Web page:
Sunday, October 26, 2008

Do kids perceive branding, or associate their senses with experiences?

Trent of The Simple Dollar, relayed a story of his son getting a bit worked up when he didn't get his Fruity Cheerios from the "red box".

The next morning, my son requested Fruity Cheerios and I pulled out the bag of generic cereal. He got fairly upset, informing me that he wanted the “red box,” even after I poured him the bowl of cereal.

The entire post is interesting, as are his concluding thoughts, worth a read.

Here is my comment that I left:

I think you misinterpret his desires with "some of my son’s enjoyment of Fruity Cheerios comes from the branding".

He couldn't care less if it is red or blue or brown. What he cares about is that the "real" cheerios have always come from box X, and how he's presented with box (or bag) Y. He wants X, whatever it is. The branding has become intrinsically linked to his perception of the product, but his enjoyment isn't tied to the branding, merely his association of the "true" product with how it is presented to him.

Had you previously given him real cheerios with box colors a, b and c then you could have gotten away with d and e and f.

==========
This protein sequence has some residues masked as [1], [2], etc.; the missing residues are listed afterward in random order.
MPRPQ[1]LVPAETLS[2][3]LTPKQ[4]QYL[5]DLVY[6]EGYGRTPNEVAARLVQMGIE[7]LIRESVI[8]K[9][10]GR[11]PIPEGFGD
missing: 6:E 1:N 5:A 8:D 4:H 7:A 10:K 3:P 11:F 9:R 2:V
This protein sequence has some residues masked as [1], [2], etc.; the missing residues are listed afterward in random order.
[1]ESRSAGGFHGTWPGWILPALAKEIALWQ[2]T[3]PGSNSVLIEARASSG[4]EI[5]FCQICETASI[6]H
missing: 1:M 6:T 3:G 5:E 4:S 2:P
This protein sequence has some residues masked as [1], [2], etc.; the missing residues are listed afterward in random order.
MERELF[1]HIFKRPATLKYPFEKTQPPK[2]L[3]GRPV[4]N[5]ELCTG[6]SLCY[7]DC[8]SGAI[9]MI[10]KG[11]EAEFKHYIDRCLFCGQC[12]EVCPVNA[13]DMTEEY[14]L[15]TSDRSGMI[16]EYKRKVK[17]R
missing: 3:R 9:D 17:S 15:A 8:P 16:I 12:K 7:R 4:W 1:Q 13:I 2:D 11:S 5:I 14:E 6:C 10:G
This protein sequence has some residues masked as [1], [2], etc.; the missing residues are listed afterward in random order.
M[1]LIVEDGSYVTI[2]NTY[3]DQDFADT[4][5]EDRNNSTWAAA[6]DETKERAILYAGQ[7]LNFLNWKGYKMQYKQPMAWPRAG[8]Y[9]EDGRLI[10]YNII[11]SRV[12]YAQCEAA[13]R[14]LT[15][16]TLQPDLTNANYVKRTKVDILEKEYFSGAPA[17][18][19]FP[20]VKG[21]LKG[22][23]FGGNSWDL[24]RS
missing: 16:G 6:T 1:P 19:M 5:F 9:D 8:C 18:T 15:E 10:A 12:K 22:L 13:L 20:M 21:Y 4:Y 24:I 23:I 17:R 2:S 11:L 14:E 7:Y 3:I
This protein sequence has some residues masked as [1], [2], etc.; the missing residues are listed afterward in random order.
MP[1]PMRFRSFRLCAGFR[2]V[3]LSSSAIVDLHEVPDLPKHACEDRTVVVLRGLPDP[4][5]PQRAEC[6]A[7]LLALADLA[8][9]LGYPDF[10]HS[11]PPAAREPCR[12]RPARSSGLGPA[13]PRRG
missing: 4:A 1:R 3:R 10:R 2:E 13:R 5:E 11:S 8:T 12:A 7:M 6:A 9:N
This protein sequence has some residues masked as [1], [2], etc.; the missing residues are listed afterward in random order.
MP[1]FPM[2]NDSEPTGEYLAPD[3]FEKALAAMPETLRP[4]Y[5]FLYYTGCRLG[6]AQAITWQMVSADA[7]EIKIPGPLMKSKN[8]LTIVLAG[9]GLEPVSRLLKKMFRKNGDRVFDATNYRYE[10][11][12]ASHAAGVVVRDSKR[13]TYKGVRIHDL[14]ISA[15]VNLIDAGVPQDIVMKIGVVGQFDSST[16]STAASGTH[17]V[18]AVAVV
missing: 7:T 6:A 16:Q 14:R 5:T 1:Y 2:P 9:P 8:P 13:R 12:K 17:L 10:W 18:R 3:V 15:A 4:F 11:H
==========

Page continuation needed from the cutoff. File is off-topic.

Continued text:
It's routine. Same reason your child prefers certain routines and rituals during his day. Routine breeds comfort, and the routine of the red box conveys to him he's getting his real cheerios.

You are obviously taking a number of great steps to make him less biased by branding, which is great. Make sure that you get the grandparents in on the act (heck, let them know that they can give him the generic cereal so they can save money, cereal is crazy expensive).

It's hard to severe experiences from "branding". You son might have a favorite park, which has the brand of a certain route to get there, certain signage once you arrive, certain playground pieces once there, etc.

Branding isn't always branding, it is associations of the senses to experiences.
I love all the kids in my family, and I've seen similar experiences to this quite often. Routine matters. You have to read a bedtime story the way Mom or Dad does (it's a big hurdle to overcome to just be allowed to replace Mom/Dad with storytelling), you have to help dress the kid the way it is done every morning, etc. Routines help kids cultivate comfort and feel at ease (it's why having a routine the first time you drop your kid off at school is important, as is explaining to them ahead of time what will happen).
There was an error in this gadget

Lijit Ad Wijit